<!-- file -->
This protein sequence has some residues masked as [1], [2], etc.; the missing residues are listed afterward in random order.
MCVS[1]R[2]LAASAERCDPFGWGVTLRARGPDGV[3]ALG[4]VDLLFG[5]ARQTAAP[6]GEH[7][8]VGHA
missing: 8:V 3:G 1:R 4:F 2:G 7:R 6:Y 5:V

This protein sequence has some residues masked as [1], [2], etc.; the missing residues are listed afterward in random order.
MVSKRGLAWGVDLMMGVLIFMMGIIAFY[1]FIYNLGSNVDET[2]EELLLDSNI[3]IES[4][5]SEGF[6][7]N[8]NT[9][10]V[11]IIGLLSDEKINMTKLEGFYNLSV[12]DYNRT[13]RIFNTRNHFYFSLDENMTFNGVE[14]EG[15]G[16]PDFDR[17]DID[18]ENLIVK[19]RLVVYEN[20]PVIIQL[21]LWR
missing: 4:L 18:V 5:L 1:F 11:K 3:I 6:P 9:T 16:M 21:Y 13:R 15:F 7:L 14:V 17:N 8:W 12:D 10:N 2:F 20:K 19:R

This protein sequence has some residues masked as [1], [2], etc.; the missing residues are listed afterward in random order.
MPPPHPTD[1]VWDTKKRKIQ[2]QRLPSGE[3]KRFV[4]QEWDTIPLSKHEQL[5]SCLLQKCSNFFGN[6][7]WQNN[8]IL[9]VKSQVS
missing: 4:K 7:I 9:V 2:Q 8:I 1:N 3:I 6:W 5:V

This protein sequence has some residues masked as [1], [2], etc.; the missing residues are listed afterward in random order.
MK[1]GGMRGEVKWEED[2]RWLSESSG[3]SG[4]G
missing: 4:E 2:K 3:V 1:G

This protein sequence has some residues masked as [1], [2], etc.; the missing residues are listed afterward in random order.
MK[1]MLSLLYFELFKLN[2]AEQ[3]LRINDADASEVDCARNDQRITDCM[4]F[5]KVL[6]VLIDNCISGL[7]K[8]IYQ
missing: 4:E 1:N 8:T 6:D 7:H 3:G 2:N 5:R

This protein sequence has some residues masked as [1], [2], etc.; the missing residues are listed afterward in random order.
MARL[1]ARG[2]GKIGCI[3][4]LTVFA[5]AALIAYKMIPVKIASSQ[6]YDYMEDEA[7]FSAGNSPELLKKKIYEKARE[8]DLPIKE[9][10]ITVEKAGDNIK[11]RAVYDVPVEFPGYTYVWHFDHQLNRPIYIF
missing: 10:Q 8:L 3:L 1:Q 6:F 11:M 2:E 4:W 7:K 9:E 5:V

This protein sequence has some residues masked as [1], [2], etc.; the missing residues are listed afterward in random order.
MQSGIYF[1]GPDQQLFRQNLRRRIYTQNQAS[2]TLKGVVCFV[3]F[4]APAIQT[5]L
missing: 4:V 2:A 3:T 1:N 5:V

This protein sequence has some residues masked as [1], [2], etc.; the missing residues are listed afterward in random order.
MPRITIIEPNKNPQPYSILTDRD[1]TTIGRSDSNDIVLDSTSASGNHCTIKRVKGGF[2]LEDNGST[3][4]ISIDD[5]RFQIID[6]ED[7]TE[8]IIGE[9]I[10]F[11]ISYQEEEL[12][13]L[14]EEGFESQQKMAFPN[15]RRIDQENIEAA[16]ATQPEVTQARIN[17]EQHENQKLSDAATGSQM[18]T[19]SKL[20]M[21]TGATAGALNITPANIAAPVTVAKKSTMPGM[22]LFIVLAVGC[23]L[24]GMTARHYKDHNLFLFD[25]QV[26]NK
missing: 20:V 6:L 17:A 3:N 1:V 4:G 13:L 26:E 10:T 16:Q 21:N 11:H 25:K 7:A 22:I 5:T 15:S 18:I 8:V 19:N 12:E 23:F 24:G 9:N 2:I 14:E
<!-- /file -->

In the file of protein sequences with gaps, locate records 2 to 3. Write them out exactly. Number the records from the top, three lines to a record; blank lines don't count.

This protein sequence has some residues masked as [1], [2], etc.; the missing residues are listed afterward in random order.
MVSKRGLAWGVDLMMGVLIFMMGIIAFY[1]FIYNLGSNVDET[2]EELLLDSNI[3]IES[4][5]SEGF[6][7]N[8]NT[9][10]V[11]IIGLLSDEKINMTKLEGFYNLSV[12]DYNRT[13]RIFNTRNHFYFSLDENMTFNGVE[14]EG[15]G[16]PDFDR[17]DID[18]ENLIVK[19]RLVVYEN[20]PVIIQL[21]LWR
missing: 4:L 18:V 5:L 1:F 11:K 3:I 6:P 9:T 16:M 21:Y 13:R 15:F 7:L 14:V 17:N 8:W 12:D 10:N 2:F 20:K 19:R

This protein sequence has some residues masked as [1], [2], etc.; the missing residues are listed afterward in random order.
MPPPHPTD[1]VWDTKKRKIQ[2]QRLPSGE[3]KRFV[4]QEWDTIPLSKHEQL[5]SCLLQKCSNFFGN[6][7]WQNN[8]IL[9]VKSQVS
missing: 4:K 7:I 9:V 2:Q 8:I 1:N 3:I 6:W 5:V